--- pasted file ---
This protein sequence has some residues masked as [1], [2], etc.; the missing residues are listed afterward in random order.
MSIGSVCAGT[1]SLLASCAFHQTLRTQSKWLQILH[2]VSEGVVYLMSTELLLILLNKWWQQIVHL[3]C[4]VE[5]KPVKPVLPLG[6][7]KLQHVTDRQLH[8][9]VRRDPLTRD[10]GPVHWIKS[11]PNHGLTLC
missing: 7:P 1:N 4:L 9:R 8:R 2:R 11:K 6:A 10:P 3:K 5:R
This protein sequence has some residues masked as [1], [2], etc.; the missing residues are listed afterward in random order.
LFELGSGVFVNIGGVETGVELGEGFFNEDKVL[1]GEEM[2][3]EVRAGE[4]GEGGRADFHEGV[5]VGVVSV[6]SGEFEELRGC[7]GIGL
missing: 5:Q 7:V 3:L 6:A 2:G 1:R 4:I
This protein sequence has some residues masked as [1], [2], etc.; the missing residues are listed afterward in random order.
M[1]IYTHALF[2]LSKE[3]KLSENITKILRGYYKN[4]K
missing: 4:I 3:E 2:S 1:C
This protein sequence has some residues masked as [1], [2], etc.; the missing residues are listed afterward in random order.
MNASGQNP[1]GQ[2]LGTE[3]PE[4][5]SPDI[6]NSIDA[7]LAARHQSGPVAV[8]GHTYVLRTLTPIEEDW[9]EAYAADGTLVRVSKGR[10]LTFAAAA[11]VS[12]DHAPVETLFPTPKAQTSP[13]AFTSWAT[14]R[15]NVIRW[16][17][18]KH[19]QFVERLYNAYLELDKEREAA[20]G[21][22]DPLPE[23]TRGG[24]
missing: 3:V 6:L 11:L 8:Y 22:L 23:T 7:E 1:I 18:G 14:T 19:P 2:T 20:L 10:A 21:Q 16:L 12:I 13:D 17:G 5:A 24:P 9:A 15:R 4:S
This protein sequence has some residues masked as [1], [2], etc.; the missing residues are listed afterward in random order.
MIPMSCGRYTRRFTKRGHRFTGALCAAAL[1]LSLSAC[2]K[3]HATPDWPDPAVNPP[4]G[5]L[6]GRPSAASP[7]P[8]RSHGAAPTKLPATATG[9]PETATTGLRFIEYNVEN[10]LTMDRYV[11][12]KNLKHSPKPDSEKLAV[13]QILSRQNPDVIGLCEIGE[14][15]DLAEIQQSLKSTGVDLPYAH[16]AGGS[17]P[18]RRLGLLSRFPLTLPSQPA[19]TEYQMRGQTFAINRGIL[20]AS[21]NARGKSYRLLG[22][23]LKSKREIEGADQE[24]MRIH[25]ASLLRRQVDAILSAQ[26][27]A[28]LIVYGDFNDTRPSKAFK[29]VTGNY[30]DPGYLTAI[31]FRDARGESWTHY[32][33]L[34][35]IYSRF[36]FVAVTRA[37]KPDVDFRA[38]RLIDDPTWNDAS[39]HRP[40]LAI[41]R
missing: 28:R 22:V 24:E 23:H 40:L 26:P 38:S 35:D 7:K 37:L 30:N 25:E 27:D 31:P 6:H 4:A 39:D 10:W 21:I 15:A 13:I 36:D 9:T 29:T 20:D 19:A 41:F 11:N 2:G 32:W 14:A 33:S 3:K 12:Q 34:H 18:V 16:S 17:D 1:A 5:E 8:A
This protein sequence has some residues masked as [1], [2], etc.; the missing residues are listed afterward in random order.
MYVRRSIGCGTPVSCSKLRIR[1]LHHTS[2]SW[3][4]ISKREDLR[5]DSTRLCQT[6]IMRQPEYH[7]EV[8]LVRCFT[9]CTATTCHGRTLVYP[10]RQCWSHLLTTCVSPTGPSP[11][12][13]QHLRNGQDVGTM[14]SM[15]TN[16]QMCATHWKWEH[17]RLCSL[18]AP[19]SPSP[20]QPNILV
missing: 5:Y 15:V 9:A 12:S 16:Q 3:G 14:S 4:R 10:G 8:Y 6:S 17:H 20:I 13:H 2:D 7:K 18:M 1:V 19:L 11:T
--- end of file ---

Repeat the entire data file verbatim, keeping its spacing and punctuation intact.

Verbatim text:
This protein sequence has some residues masked as [1], [2], etc.; the missing residues are listed afterward in random order.
MSIGSVCAGT[1]SLLASCAFHQTLRTQSKWLQILH[2]VSEGVVYLMSTELLLILLNKWWQQIVHL[3]C[4]VE[5]KPVKPVLPLG[6][7]KLQHVTDRQLH[8][9]VRRDPLTRD[10]GPVHWIKS[11]PNHGLTLC
missing: 7:P 1:N 4:L 9:R 8:R 2:R 11:K 6:A 10:P 3:K 5:R
This protein sequence has some residues masked as [1], [2], etc.; the missing residues are listed afterward in random order.
LFELGSGVFVNIGGVETGVELGEGFFNEDKVL[1]GEEM[2][3]EVRAGE[4]GEGGRADFHEGV[5]VGVVSV[6]SGEFEELRGC[7]GIGL
missing: 5:Q 7:V 3:L 6:A 2:G 1:R 4:I
This protein sequence has some residues masked as [1], [2], etc.; the missing residues are listed afterward in random order.
M[1]IYTHALF[2]LSKE[3]KLSENITKILRGYYKN[4]K
missing: 4:I 3:E 2:S 1:C
This protein sequence has some residues masked as [1], [2], etc.; the missing residues are listed afterward in random order.
MNASGQNP[1]GQ[2]LGTE[3]PE[4][5]SPDI[6]NSIDA[7]LAARHQSGPVAV[8]GHTYVLRTLTPIEEDW[9]EAYAADGTLVRVSKGR[10]LTFAAAA[11]VS[12]DHAPVETLFPTPKAQTSP[13]AFTSWAT[14]R[15]NVIRW[16][17][18]KH[19]QFVERLYNAYLELDKEREAA[20]G[21][22]DPLPE[23]TRGG[24]
missing: 3:V 6:L 11:L 8:Y 22:L 23:T 7:E 1:I 18:G 14:T 19:P 2:T 20:L 10:A 21:Q 16:L 12:I 13:D 17:G 5:A 24:P 9:A 15:R 4:S
This protein sequence has some residues masked as [1], [2], etc.; the missing residues are listed afterward in random order.
MIPMSCGRYTRRFTKRGHRFTGALCAAAL[1]LSLSAC[2]K[3]HATPDWPDPAVNPP[4]G[5]L[6]GRPSAASP[7]P[8]RSHGAAPTKLPATATG[9]PETATTGLRFIEYNVEN[10]LTMDRYV[11][12]KNLKHSPKPDSEKLAV[13]QILSRQNPDVIGLCEIGE[14][15]DLAEIQQSLKSTGVDLPYAH[16]AGGS[17]P[18]RRLGLLSRFPLTLPSQPA[19]TEYQMRGQTFAINRGIL[20]AS[21]NARGKSYRLLG[22][23]LKSKREIEGADQE[24]MRIH[25]ASLLRRQVDAILSAQ[26][27]A[28]LIVYGDFNDTRPSKAFK[29]VTGNY[30]DPGYLTAI[31]FRDARGESWTHY[32][33]L[34][35]IYSRF[36]FVAVTRA[37]KPDVDFRA[38]RLIDDPTWNDAS[39]HRP[40]LAI[41]R
missing: 28:R 22:V 24:E 23:H 40:L 26:P 38:S 35:D 7:K 37:L 30:N 25:E 27:D 31:P 6:H 4:A 39:D 10:W 21:I 15:A 13:I 36:D 9:T 29:T 20:D 19:A 41:F 11:N 2:G 32:W 14:A 33:S 3:K 12:Q 34:H 18:V 16:S 17:D 1:A 5:E 8:A
This protein sequence has some residues masked as [1], [2], etc.; the missing residues are listed afterward in random order.
MYVRRSIGCGTPVSCSKLRIR[1]LHHTS[2]SW[3][4]ISKREDLR[5]DSTRLCQT[6]IMRQPEYH[7]EV[8]LVRCFT[9]CTATTCHGRTLVYP[10]RQCWSHLLTTCVSPTGPSP[11][12][13]QHLRNGQDVGTM[14]SM[15]TN[16]QMCATHWKWEH[17]RLCSL[18]AP[19]SPSP[20]QPNILV
missing: 5:Y 15:V 9:A 12:S 16:Q 3:G 14:S 4:R 10:G 8:Y 6:S 17:H 20:I 13:H 2:D 7:K 18:M 1:V 19:L 11:T